A few hours before Cardinal Robert Sarah delivers his public lecture at St Michael’s Cathedral Basilica in Toronto, I meet him for an interview at the nearby rectory.

Holding a plain wooden rosary in both of his hands, the cardinal sits a few feet from me. To my immediate left, a framed copy of Holbein’s portrait of Thomas More hangs on the wall. Between the setting and his meditative answers to my questions, I feel more like a retreatent than a reporter. The recent media controversies surrounding him seem far away as we discuss aspects of the

Christian life.

Soft-spoken and often repeating phrases for emphasis, the Vatican prefect for the Congregation for Divine Worship is completely comfortable taking long pauses to carefully form his answers. Nevertheless, he speaks directly and with conviction, matching the tone of his writing. Throughout the course of our conversation, I notice how expressive his eyes are. They are often the first to speak. Possessing a gentle intensity, he has a face that photos don’t fully capture.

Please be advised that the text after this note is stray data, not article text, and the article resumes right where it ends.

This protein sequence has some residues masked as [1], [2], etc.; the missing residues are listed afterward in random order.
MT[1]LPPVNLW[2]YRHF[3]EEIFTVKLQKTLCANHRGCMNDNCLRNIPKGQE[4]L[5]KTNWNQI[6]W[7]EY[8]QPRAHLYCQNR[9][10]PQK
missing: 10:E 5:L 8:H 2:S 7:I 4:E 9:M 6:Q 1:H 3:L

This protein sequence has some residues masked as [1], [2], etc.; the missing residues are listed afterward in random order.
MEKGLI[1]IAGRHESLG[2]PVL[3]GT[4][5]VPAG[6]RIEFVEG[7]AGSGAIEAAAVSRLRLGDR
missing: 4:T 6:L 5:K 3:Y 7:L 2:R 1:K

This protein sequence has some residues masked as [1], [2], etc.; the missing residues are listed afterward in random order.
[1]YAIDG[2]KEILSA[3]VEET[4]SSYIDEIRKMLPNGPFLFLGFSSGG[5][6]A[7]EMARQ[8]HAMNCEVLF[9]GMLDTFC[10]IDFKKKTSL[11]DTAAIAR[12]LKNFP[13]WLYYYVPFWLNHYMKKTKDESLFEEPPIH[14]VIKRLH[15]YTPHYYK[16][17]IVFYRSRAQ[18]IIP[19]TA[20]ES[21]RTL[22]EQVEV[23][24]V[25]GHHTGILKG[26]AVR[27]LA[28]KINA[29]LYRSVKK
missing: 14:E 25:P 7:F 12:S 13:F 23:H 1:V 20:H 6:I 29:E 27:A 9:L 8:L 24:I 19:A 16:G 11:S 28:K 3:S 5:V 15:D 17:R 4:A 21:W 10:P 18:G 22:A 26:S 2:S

As we cover topics ranging from his visit to Toronto to the role of Africa in the Universal Church, he often moves through a few beads of his rosary. His comments are variations of one central theme: friendship with God.

In The Power of Silence, Cardinal Sarah writes at length about his affection for the rosary. He describes it as the “silent” and “mysteriously effective hidden instrument” that has had “the last word” over the evils of the 20th century and “obtained the unthinkable” throughout history. Talking to him is not unlike following the narratives and rhythms of the rosary: as with its mysteries he ponders how the events of Christ’s life transform our sense of history, identity and purpose.

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